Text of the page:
On the basis of our findings, it was not possible to identify the physiological mechanisms responsible for the difference between the maintenance exercise program and the physical activity counseling program in terms of the increase in the maximal strength of the lower limbs, which was greater after the former program. One possible explanation for our finding that the observed gains in the muscle strength of the lower limbs were lesser in the 27MPAC group than in the 24MME group is that the relative training intensity (40-70% of the 1RM) was greater in the 24MME group than in the 27MPAC group. Another possible explanation is that, in older men with COPD, the 6MWD is positively associated with leg muscle power output, although not with maximal strength.26 Taken together, our results suggest that a practicable, supervised, community-based maintenance program is a satisfactory means of maintaining the benefits that PR provides in terms of maximal muscle strength in the upper and lower limbs; that a physical activity counseling program is a simple, effective strategy to attenuate peripheral muscle deconditioning in the lower limbs of older adult men with COPD; and that such individuals might require a specific strength training program.

The age-related decrease in maximal strength and explosive force production has been attributed to a loss of muscle mass mediated by a loss and a decrease in the size of individual muscle fibers.27,28 In the lower limbs of older adults, impaired muscle power output has recently emerged as a more important predictor of limitations to mobility in tasks, such as rising from a chair and climbing stairs, than is maximal muscle strength, lower-limb muscle power output also constituting a determinant of habitual walking speed and the risk of falls.9,29-34 To our knowledge, this is the first article to report the effects that long-term strategies have on the muscle power output of the lower limbs in older men with COPD. The results of the present study indicate that a community-based maintenance exercise program can maintain muscle power output for at least 24 months after PR. However, we found that muscle power output decreased by 15% after 3 months in the 27MPAC group. Our results suggest that a physical activity program for older men with COPD should include high-velocity muscle power training for the lower limbs, to attenuate the loss of muscle mass.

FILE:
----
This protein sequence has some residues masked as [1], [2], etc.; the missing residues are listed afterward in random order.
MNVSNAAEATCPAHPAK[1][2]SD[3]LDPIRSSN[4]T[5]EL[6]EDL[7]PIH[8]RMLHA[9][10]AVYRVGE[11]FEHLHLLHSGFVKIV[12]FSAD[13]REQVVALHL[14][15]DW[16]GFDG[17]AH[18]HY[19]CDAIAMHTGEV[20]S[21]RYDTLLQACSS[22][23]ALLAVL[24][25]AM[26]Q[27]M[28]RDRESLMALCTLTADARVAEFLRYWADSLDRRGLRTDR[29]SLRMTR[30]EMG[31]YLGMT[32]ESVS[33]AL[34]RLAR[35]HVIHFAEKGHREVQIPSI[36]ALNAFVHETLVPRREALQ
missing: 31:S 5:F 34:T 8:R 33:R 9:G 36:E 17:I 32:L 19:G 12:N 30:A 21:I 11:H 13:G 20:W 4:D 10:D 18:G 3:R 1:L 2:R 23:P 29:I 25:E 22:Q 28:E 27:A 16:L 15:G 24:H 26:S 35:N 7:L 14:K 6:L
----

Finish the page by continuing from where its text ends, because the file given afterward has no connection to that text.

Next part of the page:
Our results are in agreement with those of previous studies reporting that the observed benefits of PR on exercise capacity and quality of life are maintained over a 24-month period with a supervised, community-based exercise program.4,5 In the present study, we expanded our investigation by determining the effects that a physical activity counseling program had on exercise capacity and quality of life over a 27-month period. We found that the 24-month community-based maintenance exercise program maintained the benefits of PR in all CRQ domains, and that the 27-month physical activity counseling program resulted in improvement in the CRQ dyspnea domain. Two possible explanations for the difference between the two programs are the supervision and the intensity of the exercise in the 24-month community-based maintenance exercise program.